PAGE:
Mum, 41, forced to sleep in McDonald's with daughter, 7, after council moved her 10 times in a year
30th December 2018

Gem Gardner, 41, and her seven-year-old daughter Success were put up in ten different hotels by Nottingham Council in 12 months.

The pair even had to spend the night in a branch of the fast food chain as they had nowhere else to go, according to the Nottingham Post.

The council even tried to move the pair from Hyson Green to a hotel in Derby, some 18 miles away, but this would have prevented the daughter attending her school, the Huttingdon Academy where she had a 100 percent attendance record.

Gem told the paper of her “isolated and traumatic” year.

She said: "My relationship broke down in London so I had to come back to Nottingham as I had nothing left down there. I could not cope.

"I ended up with housing aid as I was in rent arrears and I became isolated and depressed.

"Research had to be done to see if I had made myself intentionally homeless and I went through three different hotels in the six months it took for them to make a decision – which came back that I had despite my relationship breakdowns.

"I was all alone with my daughter then, and housing aid sent me to Loxley House and said they could help me."

One hotel she was put up in didn’t have electricity for three days and mother and daughter were in complete darkness.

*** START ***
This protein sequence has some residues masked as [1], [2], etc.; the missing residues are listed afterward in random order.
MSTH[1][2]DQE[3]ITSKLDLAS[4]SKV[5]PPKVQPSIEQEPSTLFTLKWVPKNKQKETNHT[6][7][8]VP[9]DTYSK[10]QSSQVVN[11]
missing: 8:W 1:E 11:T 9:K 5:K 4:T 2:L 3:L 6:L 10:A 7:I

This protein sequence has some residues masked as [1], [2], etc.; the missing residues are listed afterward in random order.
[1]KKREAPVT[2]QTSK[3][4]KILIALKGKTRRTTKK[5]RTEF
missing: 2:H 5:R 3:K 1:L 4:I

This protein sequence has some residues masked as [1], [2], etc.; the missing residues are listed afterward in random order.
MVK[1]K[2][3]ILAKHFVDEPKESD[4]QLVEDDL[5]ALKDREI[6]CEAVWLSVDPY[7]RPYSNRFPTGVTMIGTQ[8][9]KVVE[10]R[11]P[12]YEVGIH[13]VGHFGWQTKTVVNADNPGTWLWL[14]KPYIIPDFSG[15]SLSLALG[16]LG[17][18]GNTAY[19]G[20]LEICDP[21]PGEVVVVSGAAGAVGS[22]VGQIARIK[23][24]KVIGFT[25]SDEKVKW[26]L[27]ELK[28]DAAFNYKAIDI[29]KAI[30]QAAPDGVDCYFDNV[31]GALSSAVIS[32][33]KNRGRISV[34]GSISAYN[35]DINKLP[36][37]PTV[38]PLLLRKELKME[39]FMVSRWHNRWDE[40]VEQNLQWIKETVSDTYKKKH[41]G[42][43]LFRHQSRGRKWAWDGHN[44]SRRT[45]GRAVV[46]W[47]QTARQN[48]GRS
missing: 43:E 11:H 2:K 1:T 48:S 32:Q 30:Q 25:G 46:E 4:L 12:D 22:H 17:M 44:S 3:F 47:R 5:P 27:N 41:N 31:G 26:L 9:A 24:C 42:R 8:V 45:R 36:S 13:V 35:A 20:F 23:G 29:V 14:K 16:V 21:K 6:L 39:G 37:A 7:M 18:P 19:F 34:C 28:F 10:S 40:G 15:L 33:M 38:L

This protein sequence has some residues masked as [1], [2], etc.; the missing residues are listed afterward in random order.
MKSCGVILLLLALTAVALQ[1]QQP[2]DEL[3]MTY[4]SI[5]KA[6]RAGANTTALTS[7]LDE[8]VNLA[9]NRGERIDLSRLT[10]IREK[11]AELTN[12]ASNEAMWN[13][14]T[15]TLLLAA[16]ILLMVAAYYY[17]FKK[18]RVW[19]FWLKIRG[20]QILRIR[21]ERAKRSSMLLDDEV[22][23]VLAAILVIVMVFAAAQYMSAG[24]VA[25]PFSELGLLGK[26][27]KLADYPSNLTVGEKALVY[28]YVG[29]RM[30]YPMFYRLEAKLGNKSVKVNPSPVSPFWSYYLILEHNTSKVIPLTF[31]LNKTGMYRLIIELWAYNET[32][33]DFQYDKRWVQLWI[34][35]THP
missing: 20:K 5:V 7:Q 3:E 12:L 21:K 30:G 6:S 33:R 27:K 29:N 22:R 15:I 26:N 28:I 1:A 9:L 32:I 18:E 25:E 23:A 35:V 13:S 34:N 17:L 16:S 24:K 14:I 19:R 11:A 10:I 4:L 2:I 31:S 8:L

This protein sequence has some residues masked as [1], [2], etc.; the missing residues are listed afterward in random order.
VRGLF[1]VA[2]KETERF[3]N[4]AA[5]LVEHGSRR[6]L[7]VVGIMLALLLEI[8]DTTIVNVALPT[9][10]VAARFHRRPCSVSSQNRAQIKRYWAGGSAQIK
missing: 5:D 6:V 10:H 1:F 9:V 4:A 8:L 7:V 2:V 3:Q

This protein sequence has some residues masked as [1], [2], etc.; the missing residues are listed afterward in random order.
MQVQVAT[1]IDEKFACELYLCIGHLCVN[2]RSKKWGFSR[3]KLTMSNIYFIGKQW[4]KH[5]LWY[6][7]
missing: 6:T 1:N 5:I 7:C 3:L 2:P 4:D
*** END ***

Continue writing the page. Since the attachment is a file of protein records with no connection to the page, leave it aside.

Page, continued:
She said: "When I complained, they threatened to kick me out. Some landlords can be horrible to deal with and take advantage of your situation.”

Gem now has a privately rented house in Hyson Green, thanks to help from the council.

The mum has also found work after graduating in applied social science and youth work at university and looks after a child at a school.

She added: "We're in a better position now, but there is always the worry about going back there."

Councillor Linda Woodings, portfolio holder for housing and planning at Nottingham City Council, said: "This has been a complex case and we’re glad that we’ve ultimately been able to support Ms Gardner back into permanent accommodation.

"She was living in a privately-rented property with her child and came to us after her landlord evicted her for non-payment of rent.

"It took a lot of work to understand what had happened in Ms Gardner’s case and why she had been unable to keep up with the rent. This involved conversations with a number of partner agencies and she was temporarily housed while this took place.

"The use of bed-and-breakfasts and hotels is clearly not ideal, and the council remains on track to end their use for families by the end of the year.

"Properties are only used when they have been assessed by our safer housing team as meeting required standards. Where we’ve had concerns, the council has taken appropriate steps to help the owner improve things. Enforcement action is taken where necessary.

"Unfortunately, there are often restrictions in providing temporary accommodation at city-based hotels over the weekend.

"We have occasionally been required to move people ahead of the weekend, but always try to get them back into the same hotel so that children’s schooling isn’t disrupted."

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